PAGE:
MONDAY, June 18 (HealthDay News) -- A "medical food" called Limbrel, which doctors prescribe to treat osteoarthritis of the knee, was linked to several cases of liver disease in a small study, but the effects so far seem to be rare and easily reversible.
Still, patients who take Limbrel, also known as flavocoxid, should be aware of the potential for liver problems, said study lead author Dr. Naga Chalasani, director of the division of gastroenterology and hepatology at Indiana University School of Medicine, in Indianapolis.
Patients should not assume that "medical foods," such as Limbrel, are 100 percent safe, he added.
In the United States, medical foods are not subjected to the clinical trials required of prescription drugs before coming to market.
According to Primus Pharmaceuticals, Inc., maker of Limbrel, the main ingredients of the pills are plant elements known as bioflavonoids, specifically baicalin and catechins. The company says Limbrel helps improve mobility and relieve joint discomfort and stiffness related to arthritis.
For the new study, Chalasani and colleagues analyzed 877 cases of liver injury and found four linked with Limbrel. The researchers said it's "highly likely" that the product caused the liver problems in three of the patients and possible in the other one.
Symptoms included nausea, fatigue and yellow skin, Chalasani said. The four patients were women between 57 and 68 years old who showed signs of liver illness between one and three months after taking Limbrel.
They recovered within weeks of discontinuing the drug.
"Our report provides convincing evidence that flavocoxid is capable of causing clinically apparent, acute liver injury," the study authors wrote. They also noted that the pharmaceutical company has discovered 31 possible cases of liver problems among more than 284,000 users since the drug was brought to market in 2004.
It's not clear why Limbrel might cause liver problems, although the researchers suspect one of its chemicals may be at fault, Chalasani said.
According to Dr. Robert Levy, director of clinical development for Primus Pharmaceuticals, "Limbrel is, by far, the safest anti-inflammatory on the market."
Limbrel has an "extraordinary safety profile," he added. He said medical foods must be prescribed and used under the direction of a physician, adding that physicians should monitor the livers of patients who take the drugs.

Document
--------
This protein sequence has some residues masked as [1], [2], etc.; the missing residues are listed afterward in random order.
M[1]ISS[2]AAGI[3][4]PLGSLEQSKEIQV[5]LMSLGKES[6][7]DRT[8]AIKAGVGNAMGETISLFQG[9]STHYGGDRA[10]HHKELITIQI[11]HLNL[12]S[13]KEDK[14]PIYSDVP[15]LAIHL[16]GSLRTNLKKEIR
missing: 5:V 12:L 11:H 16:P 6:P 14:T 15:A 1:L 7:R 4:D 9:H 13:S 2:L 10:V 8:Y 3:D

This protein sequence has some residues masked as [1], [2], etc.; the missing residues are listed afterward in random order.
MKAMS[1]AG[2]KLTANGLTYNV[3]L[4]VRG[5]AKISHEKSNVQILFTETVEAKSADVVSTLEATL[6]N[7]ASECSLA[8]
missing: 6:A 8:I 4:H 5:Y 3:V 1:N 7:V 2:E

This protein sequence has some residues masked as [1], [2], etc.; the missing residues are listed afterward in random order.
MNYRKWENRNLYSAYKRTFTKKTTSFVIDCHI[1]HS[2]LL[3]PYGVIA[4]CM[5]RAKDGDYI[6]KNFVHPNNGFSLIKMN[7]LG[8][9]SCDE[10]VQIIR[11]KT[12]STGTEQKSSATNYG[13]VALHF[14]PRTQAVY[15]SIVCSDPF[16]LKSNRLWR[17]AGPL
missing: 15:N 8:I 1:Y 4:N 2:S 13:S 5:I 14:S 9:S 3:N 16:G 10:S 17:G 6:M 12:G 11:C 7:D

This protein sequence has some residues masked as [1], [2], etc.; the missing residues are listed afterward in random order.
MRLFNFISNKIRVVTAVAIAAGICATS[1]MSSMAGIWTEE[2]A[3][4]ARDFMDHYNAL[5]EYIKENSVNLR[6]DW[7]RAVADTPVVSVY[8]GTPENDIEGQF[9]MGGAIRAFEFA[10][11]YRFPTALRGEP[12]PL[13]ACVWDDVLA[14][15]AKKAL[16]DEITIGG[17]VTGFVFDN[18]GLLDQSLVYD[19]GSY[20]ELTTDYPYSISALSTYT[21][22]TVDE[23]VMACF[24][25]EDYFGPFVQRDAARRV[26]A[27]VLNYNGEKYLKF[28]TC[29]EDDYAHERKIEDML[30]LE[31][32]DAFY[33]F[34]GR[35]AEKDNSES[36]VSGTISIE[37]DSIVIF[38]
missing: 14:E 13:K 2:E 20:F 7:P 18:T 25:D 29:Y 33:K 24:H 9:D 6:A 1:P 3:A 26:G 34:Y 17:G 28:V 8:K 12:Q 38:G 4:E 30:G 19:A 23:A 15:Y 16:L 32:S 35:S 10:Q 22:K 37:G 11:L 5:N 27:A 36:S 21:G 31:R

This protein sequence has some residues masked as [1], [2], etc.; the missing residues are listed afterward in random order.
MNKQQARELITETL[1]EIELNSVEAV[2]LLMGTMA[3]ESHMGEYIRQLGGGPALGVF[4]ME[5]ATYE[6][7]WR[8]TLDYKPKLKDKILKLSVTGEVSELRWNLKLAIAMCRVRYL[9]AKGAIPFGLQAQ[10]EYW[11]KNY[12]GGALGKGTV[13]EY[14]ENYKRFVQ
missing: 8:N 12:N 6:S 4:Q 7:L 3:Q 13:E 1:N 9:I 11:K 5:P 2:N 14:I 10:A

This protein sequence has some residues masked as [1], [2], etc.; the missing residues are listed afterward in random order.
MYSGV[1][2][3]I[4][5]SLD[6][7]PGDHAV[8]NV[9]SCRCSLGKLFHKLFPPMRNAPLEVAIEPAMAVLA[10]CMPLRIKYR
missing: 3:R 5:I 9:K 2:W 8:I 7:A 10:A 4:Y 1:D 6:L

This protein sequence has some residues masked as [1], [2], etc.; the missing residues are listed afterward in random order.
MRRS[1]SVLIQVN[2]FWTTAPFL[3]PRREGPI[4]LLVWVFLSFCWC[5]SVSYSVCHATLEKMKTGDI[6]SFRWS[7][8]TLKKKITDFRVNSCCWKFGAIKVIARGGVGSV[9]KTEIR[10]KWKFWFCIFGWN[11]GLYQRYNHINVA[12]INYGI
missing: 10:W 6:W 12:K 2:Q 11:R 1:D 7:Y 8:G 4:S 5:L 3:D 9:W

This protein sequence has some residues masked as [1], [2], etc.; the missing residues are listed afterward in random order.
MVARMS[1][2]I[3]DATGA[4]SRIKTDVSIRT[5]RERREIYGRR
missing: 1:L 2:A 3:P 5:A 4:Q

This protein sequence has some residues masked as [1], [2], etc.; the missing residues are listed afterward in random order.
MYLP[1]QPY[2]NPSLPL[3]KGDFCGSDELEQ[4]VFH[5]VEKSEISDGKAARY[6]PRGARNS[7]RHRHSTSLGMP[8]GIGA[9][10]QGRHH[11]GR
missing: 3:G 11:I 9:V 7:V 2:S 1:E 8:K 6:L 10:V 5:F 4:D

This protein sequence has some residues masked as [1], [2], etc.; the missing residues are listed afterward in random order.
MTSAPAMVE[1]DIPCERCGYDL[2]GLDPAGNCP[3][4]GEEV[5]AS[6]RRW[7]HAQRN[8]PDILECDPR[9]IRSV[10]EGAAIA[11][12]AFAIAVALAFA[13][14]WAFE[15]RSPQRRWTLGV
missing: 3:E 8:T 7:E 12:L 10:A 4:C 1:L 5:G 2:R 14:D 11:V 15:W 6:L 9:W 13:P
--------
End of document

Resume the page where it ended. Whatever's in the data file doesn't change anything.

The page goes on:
"Because the liver is the site of metabolism of most drugs and foreign chemicals, a great many drugs, including all anti-inflammatory agents, are known to have some liver toxicity," Levy said.
Painkillers, another common treatment for osteoarthritis, only provide limited relief and are also associated with adverse events, the study authors said.
About 20 million Americans suffer from osteoarthritis, which is the leading cause of disability in the United States, according to the U.S. National Institutes of Health.
Study lead author Chalasani said patients and physicians should be aware that medical food products haven't gone through the same kind of review as regular prescription drugs.
"I'll bet most people who prescribe Limbrel think it's gone through the typical review process," he said. "If a physician chooses to prescribe Limbrel, he or she should be aware that it can cause this toxicity." If patients develop symptoms of liver damage, they should stop taking Limbrel, he added.
The study appears in the June 19 issue of the Annals of Internal Medicine.
The authors of an accompanying journal editorial said that the current policy of allowing medical foods to come to market without rigorous testing may need to be reconsidered, given their popularity and potential for damage.
The U.S. Food and Drug Administration has more about medical foods.
SOURCES: Naga Chalasani, M.D., director, division of gastroenterology and hepatology, Indiana University School of Medicine, Indianapolis; Robert M. Levy, M.D., director of clinical development, Primus Pharmaceuticals, Scottsdale, Ariz.; June 19, 2012, Annals of Internal Medicine
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